Substantial and reversible brain gray matter reduction but no acute brain lesions in ultramarathon runners: experience from the TransEurope-FootRace Project
- Equal contributors
1 Department of Diagnostic and Interventional Radiology, University Hospitals Ulm, Albert-Einstein-Allee 23, 89081 Ulm, Germany
2 Department of Neurology, University Medical Centre Mainz, Langenbeckstraße 1/503, 55131 Mainz, Germany
3 Departments of Psychiatry and Neurology, Jena University Hospital, Jahnstraße 3, 07743 Jena, Germany
4 Section Neuropsychology and Functional Imaging, University Hospitals Ulm, Leimgrubenweg 12-14, 89073 Ulm, Germany
5 Section Neuroradiology, University Hospitals Ulm, Albert-Einstein-Allee 23, 89081 Ulm, Germany
6 Outpatient Rehabilitation Centre at University Hospitals Ulm, Pfarrer-Weiß-Weg 10, 89077 Ulm, Germany
Citation and License
BMC Medicine 2012, 10:170 doi:10.1186/1741-7015-10-170
See related commentary http://www.biomedcentral.com/1741-7015/10/171Published: 21 December 2012
During the extremely challenging 4,487 km ultramarathon TransEurope-FootRace 2009, runners showed considerable reduction of body weight. The effects of this endurance run on brain volume changes but also possible formation of brain edema or new lesions were explored by repeated magnetic resonance imaging (MRI) studies.
A total of 15 runners signed an informed consent to participate in this study of planned brain scans before, twice during, and about 8 months after the race. Because of dropouts, global gray matter volume analysis could only be performed in ten runners covering three timepoints, and in seven runners who also had a follow-up scan. Scanning was performed on three identical 1.5 T Siemens MAGNETOM Avanto scanners, two of them located at our university. The third MRI scanner with identical sequence parameters was a mobile MRI unit escorting the runners. Volumetric 3D datasets were acquired using a magnetization prepared rapid acquisition gradient echo (MPRAGE) sequence. Additionally, diffusion-weighted (DWI) and fluid attenuated inversion recovery (FLAIR) imaging was performed.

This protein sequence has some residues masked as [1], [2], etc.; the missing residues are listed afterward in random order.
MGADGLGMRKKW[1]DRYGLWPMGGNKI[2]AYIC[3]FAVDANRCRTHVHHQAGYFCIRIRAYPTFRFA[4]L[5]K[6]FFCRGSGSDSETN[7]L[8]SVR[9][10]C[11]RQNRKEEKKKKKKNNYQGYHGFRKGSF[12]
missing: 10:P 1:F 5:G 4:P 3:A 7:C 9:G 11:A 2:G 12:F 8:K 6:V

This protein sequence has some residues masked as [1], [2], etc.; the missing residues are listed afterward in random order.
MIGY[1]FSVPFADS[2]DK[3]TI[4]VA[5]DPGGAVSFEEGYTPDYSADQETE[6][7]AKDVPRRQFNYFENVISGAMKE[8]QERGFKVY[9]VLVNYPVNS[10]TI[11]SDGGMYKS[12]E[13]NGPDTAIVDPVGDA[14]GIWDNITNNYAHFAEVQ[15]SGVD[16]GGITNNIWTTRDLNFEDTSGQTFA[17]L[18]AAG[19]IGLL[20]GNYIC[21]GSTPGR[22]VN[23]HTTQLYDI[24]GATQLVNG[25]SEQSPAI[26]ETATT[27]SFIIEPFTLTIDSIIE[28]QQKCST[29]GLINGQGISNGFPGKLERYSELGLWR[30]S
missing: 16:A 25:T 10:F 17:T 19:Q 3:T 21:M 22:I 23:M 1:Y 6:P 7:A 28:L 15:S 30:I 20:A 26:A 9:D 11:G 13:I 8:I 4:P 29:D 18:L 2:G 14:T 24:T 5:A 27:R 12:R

Average global gray matter volume as well as body weight significantly decreased by 6% during the race. After 8 months, gray matter volume returned to baseline as well as body weight. No new brain lesions were detected by DWI or FLAIR imaging.
Physiological brain volume reduction during aging is less than 0.2% per year. Therefore a volume reduction of about 6% during the 2 months of extreme running appears to be substantial. The reconstitution in global volume measures after 8 months shows the process to be reversible. As possible mechanisms we discuss loss of protein, hypercortisolism and hyponatremia to account for both substantiality and reversibility of gray matter volume reductions. Reversible brain volume reduction during an ultramarathon suggests that extreme running might serve as a model to investigate possible mechanisms of transient brain volume changes. However, despite massive metabolic load, we found no new lesions in trained athletes participating in a multistage ultramarathon.